Take a rest or have some rest

  • thrice

    Senior Member
    English - U.S.
    If you're telling someone to rest after a long day's work, "have some rest" seems more appropriate. One might say "take a rest" when you mean "from" something, as in "take a rest from your work and come have lunch with me". They seem pretty similar to me, with just a few minor nuances.
     

    sailingbikeruk

    New Member
    English, England
    This is interesting, I cannot think of a sentence where the phrase "take a rest" would be used. Surely you would take a break from your work to have lunch.

    You can "have a rest" so you could say "why don't you have a rest from all this work and come have lunch with me"

    Sinimilarly in the first person it wold be more common to hear someone say "I am going to have a rest"

    It would be my opinion that to have a rest would be more accurate than to take a rest.

    Ian
     

    TrentinaNE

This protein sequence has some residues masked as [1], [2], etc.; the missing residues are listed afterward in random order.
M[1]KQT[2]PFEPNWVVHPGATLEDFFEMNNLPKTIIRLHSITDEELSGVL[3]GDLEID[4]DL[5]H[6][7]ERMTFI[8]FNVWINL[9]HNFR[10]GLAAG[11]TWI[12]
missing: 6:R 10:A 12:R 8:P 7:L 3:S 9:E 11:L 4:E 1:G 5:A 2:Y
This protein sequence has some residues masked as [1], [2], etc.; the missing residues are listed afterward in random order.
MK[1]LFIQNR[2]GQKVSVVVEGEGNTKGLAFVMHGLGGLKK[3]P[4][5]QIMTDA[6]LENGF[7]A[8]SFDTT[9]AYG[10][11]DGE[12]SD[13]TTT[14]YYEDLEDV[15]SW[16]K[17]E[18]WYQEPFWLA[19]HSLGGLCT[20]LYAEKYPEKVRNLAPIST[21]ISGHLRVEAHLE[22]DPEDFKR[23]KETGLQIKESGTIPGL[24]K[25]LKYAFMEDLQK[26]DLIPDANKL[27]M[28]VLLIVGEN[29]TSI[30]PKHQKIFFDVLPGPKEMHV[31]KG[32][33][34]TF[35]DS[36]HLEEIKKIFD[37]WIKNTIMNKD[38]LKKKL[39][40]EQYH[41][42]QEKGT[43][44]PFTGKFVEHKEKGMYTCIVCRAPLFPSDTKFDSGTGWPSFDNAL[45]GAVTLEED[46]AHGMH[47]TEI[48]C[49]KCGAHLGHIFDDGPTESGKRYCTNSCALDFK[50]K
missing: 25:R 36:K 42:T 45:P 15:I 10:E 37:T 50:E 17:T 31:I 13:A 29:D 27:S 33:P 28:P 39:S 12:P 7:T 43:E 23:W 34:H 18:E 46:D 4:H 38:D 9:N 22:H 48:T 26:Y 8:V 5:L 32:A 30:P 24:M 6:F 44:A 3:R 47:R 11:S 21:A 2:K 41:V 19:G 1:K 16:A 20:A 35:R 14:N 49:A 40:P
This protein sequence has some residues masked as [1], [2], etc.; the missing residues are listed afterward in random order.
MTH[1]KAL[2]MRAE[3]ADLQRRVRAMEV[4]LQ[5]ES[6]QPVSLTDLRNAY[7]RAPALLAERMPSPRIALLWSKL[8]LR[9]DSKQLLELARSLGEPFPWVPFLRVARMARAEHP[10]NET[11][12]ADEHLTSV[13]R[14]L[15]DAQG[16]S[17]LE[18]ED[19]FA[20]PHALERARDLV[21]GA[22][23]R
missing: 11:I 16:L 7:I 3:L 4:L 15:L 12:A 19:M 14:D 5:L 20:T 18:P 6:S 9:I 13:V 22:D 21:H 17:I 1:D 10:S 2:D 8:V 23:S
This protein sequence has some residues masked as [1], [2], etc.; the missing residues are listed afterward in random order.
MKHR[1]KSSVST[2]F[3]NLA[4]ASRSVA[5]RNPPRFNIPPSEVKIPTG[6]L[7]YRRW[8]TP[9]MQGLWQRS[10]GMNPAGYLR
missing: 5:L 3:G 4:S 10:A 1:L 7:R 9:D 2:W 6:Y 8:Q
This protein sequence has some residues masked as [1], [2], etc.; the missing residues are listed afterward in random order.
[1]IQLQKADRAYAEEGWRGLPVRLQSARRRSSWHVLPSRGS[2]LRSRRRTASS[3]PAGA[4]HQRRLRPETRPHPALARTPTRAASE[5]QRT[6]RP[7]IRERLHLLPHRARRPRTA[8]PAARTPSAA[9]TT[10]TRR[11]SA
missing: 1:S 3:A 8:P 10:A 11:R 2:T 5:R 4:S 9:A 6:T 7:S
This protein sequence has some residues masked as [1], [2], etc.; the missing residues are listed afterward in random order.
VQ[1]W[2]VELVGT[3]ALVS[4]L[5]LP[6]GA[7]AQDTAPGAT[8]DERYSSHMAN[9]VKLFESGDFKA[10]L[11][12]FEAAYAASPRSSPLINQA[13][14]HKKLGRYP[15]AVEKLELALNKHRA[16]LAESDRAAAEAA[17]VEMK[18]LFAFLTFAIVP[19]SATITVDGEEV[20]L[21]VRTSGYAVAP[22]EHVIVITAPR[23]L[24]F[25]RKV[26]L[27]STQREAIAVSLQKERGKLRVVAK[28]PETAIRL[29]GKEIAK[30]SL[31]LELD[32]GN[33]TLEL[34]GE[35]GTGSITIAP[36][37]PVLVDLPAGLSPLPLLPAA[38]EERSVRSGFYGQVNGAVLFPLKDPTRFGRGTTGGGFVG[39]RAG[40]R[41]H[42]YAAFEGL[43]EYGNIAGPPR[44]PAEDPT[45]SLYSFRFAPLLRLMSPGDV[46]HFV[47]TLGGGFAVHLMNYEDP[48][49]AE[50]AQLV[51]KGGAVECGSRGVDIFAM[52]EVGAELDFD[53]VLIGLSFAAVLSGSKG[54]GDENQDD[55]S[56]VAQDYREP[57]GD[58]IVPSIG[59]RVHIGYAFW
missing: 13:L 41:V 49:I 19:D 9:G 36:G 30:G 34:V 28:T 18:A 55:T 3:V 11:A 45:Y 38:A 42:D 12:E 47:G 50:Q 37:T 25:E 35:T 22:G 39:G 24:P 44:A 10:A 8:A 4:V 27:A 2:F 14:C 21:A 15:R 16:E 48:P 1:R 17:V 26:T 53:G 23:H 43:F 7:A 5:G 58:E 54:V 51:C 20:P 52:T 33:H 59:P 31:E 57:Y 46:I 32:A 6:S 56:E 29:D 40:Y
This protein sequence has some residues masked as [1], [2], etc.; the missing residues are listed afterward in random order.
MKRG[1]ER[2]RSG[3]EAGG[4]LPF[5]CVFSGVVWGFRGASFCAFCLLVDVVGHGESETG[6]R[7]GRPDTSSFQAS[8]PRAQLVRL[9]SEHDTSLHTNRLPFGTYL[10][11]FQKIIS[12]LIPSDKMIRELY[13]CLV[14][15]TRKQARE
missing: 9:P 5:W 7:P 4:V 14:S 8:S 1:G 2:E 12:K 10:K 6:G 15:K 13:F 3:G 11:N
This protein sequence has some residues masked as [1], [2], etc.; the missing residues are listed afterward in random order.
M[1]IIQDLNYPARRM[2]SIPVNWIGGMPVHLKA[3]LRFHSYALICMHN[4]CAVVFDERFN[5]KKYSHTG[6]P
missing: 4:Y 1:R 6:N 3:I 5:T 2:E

Senior Member
    USA
    English (American)
    Interesting. Where I've lived (Illinois and Massachusetts), we neither take nor have a rest, we simply rest: "Why don't you rest now?" We do, however, take a break in order to rest. ;)

    Elisabetta
     

    irrinna

    New Member
    Ukrainian
    hi, everybody.

    can I say - have rest?
    or it's always necessary to say - have a rest?

    thanks :)
     

    Roxxxannne

    Senior Member
    American English (New England and NYC)
    'Take a nap' and 'take a break' make sense in general for any activity, but to me 'take a rest' is what you do when you stop doing something that was making you sweat or breathe heavily. as in "Take a rest, Felicia, you don't need to get all the firewood stacked today."
    But "Take a break, Felicia, those datasets will not go anywhere."
     

    irrinna

    New Member
    Ukrainian
    So, I have to say - have a rest

    in this case, as I understand, this sentence I was taught at school is not right

    'I go to the sea to have rest every summer '

    It should be 'I go to the sea to rest every summer'
     

    Roxxxannne

    Senior Member
    American English (New England and NYC)
    I can easily imagine saying 'I go to ---- to get/have some rest every summer. I wouldn't say 'to rest every summer,' though.
     
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